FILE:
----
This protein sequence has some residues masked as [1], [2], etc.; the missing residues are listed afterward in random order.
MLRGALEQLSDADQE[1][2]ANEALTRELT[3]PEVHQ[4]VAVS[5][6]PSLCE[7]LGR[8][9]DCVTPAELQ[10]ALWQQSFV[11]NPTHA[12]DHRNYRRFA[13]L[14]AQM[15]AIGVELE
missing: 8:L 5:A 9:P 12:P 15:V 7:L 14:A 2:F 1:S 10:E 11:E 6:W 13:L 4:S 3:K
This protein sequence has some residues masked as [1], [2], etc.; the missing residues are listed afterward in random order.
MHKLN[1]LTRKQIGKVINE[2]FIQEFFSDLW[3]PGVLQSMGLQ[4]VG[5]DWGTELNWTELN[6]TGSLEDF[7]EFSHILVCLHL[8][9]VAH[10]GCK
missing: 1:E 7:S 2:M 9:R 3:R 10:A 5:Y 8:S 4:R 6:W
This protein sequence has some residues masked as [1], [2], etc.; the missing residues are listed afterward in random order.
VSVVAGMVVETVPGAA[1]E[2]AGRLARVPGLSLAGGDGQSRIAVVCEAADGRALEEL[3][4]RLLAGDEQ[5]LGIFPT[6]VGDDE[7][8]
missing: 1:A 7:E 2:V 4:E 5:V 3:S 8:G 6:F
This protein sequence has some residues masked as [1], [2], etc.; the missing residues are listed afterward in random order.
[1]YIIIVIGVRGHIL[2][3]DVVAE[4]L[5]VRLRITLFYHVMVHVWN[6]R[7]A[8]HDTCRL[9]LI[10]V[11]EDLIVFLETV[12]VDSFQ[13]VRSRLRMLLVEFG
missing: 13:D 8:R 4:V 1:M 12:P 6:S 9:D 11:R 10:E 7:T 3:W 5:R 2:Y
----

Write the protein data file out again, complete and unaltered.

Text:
This protein sequence has some residues masked as [1], [2], etc.; the missing residues are listed afterward in random order.
MLRGALEQLSDADQE[1][2]ANEALTRELT[3]PEVHQ[4]VAVS[5][6]PSLCE[7]LGR[8][9]DCVTPAELQ[10]ALWQQSFV[11]NPTHA[12]DHRNYRRFA[13]L[14]AQM[15]AIGVELE
missing: 8:L 5:A 9:P 12:P 15:V 7:L 14:A 2:F 1:S 10:E 11:E 6:W 13:L 4:S 3:K
This protein sequence has some residues masked as [1], [2], etc.; the missing residues are listed afterward in random order.
MHKLN[1]LTRKQIGKVINE[2]FIQEFFSDLW[3]PGVLQSMGLQ[4]VG[5]DWGTELNWTELN[6]TGSLEDF[7]EFSHILVCLHL[8][9]VAH[10]GCK
missing: 1:E 7:S 2:M 9:R 3:R 10:A 5:Y 8:S 4:R 6:W
This protein sequence has some residues masked as [1], [2], etc.; the missing residues are listed afterward in random order.
VSVVAGMVVETVPGAA[1]E[2]AGRLARVPGLSLAGGDGQSRIAVVCEAADGRALEEL[3][4]RLLAGDEQ[5]LGIFPT[6]VGDDE[7][8]
missing: 1:A 7:E 2:V 4:E 5:V 3:S 8:G 6:F
This protein sequence has some residues masked as [1], [2], etc.; the missing residues are listed afterward in random order.
[1]YIIIVIGVRGHIL[2][3]DVVAE[4]L[5]VRLRITLFYHVMVHVWN[6]R[7]A[8]HDTCRL[9]LI[10]V[11]EDLIVFLETV[12]VDSFQ[13]VRSRLRMLLVEFG
missing: 13:D 8:R 4:V 1:M 12:P 6:S 9:D 11:R 10:E 7:T 3:W 5:R 2:Y